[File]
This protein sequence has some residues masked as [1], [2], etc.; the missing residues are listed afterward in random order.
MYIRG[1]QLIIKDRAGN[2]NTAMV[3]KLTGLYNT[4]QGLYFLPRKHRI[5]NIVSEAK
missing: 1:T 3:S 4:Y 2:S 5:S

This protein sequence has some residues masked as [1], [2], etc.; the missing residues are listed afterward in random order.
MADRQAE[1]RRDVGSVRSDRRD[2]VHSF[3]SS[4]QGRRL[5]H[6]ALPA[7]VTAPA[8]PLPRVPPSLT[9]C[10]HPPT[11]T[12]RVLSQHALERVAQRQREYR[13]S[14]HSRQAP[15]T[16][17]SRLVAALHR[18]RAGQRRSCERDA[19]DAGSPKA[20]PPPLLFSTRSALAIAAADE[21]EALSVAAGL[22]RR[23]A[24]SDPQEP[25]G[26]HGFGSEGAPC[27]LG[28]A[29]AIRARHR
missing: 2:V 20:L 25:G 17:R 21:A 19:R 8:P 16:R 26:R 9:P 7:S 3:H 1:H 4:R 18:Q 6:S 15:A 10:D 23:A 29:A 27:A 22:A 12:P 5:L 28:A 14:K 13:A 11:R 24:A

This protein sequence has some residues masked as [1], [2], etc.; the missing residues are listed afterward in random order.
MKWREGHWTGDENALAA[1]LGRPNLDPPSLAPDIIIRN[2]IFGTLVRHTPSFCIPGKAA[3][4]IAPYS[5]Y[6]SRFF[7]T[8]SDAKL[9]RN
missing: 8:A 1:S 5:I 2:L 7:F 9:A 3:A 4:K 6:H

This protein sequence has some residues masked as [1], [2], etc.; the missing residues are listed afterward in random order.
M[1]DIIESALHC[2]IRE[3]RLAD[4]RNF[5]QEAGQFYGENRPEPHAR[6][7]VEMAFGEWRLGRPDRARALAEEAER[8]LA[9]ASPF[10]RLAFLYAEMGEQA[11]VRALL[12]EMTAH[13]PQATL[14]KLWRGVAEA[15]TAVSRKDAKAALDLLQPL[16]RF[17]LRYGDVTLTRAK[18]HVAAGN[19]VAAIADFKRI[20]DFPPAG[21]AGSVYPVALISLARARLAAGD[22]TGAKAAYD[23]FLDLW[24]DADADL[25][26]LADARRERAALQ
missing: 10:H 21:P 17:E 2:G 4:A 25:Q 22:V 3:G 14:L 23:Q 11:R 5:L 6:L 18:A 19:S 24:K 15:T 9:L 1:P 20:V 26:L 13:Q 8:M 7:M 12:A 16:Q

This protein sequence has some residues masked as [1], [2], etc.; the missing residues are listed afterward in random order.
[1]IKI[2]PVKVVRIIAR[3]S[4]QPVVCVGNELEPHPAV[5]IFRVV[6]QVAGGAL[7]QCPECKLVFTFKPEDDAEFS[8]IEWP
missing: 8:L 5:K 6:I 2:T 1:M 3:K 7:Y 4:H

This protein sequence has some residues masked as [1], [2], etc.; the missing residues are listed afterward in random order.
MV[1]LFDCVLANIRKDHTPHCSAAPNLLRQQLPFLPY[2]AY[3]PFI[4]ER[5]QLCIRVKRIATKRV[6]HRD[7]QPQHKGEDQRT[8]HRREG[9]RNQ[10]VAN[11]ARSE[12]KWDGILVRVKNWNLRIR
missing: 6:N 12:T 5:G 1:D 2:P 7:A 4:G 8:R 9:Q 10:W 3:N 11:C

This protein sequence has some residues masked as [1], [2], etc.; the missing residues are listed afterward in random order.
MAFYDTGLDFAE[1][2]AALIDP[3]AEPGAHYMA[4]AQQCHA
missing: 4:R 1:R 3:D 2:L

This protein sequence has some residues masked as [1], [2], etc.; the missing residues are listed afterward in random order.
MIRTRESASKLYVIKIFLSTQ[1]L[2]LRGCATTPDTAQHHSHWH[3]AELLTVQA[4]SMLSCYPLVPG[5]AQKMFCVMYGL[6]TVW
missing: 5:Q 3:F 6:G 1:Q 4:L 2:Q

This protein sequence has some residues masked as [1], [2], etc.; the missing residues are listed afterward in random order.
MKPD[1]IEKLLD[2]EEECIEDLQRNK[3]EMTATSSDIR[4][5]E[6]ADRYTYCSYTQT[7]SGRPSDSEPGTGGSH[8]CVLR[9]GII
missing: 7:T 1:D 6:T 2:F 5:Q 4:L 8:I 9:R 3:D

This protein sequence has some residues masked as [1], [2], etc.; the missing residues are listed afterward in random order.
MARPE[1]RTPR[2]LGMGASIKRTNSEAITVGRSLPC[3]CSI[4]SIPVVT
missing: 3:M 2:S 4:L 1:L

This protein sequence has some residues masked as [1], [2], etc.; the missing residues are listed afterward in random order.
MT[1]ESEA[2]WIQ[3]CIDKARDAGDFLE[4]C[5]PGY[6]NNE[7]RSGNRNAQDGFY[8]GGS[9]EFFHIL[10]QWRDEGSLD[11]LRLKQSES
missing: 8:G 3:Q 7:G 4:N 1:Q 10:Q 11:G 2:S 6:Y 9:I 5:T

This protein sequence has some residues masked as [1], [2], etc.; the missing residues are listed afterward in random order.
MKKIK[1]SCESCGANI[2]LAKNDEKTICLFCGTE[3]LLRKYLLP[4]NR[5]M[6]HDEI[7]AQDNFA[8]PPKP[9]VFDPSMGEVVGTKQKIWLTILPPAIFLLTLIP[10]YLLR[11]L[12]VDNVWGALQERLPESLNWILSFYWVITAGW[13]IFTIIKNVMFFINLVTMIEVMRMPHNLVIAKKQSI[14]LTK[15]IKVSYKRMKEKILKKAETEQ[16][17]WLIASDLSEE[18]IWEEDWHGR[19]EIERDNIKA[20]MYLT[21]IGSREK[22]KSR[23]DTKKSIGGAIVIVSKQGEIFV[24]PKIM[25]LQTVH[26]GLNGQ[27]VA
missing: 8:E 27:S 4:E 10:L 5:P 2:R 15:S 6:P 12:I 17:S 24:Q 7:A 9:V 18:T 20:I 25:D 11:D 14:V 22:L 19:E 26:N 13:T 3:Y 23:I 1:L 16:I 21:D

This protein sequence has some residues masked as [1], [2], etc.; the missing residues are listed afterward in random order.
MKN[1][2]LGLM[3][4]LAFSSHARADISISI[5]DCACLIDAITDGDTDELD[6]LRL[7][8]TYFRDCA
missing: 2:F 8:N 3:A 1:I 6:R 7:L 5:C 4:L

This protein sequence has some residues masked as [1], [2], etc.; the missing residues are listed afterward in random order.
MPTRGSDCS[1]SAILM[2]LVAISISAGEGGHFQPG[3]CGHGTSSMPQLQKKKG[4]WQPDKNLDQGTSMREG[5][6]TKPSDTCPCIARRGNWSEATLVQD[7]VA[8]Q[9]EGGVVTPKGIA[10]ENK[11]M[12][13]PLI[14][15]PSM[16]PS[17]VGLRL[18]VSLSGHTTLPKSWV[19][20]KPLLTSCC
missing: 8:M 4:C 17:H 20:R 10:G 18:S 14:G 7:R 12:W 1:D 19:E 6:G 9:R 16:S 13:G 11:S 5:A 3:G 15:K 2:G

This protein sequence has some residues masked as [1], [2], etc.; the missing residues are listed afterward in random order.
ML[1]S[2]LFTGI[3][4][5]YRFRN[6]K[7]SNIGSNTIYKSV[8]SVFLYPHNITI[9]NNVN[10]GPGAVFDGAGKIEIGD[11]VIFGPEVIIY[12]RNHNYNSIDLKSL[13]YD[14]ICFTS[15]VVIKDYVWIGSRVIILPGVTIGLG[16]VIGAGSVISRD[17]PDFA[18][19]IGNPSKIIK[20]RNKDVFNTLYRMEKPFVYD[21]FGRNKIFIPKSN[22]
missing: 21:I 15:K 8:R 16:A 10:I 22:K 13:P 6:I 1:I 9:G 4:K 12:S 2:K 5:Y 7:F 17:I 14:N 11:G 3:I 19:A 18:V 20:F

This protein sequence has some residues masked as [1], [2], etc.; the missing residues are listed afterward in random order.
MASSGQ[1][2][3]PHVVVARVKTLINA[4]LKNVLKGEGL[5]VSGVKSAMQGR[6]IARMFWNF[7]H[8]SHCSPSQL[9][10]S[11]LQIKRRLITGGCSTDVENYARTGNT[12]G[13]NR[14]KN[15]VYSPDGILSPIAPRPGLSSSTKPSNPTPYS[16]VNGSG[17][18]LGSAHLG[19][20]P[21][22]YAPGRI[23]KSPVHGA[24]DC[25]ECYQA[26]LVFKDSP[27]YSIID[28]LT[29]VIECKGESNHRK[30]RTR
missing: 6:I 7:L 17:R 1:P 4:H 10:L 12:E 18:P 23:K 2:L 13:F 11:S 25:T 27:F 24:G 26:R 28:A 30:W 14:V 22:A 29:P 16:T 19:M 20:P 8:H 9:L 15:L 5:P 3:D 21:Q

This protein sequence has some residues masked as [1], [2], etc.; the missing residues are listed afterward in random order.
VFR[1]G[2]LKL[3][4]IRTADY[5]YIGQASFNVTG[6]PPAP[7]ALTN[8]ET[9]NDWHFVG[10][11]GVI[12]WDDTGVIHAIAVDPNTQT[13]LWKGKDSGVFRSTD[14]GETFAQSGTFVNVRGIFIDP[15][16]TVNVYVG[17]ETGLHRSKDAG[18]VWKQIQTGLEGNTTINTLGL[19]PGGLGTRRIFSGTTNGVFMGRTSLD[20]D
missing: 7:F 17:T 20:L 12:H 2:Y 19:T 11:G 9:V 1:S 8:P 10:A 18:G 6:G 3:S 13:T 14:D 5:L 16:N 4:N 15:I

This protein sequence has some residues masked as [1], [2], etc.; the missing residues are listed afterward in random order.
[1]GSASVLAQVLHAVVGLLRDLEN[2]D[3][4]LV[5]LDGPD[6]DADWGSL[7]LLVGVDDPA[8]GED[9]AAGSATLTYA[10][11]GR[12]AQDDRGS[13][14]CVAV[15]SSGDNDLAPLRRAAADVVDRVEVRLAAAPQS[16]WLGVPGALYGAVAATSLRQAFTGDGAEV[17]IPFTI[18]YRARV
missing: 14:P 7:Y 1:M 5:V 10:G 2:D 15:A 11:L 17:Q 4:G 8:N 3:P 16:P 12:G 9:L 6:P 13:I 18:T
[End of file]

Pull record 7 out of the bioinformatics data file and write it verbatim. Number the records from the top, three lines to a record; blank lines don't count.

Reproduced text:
This protein sequence has some residues masked as [1], [2], etc.; the missing residues are listed afterward in random order.
MAFYDTGLDFAE[1][2]AALIDP[3]AEPGAHYMA[4]AQQCHA
missing: 4:R 1:R 3:D 2:L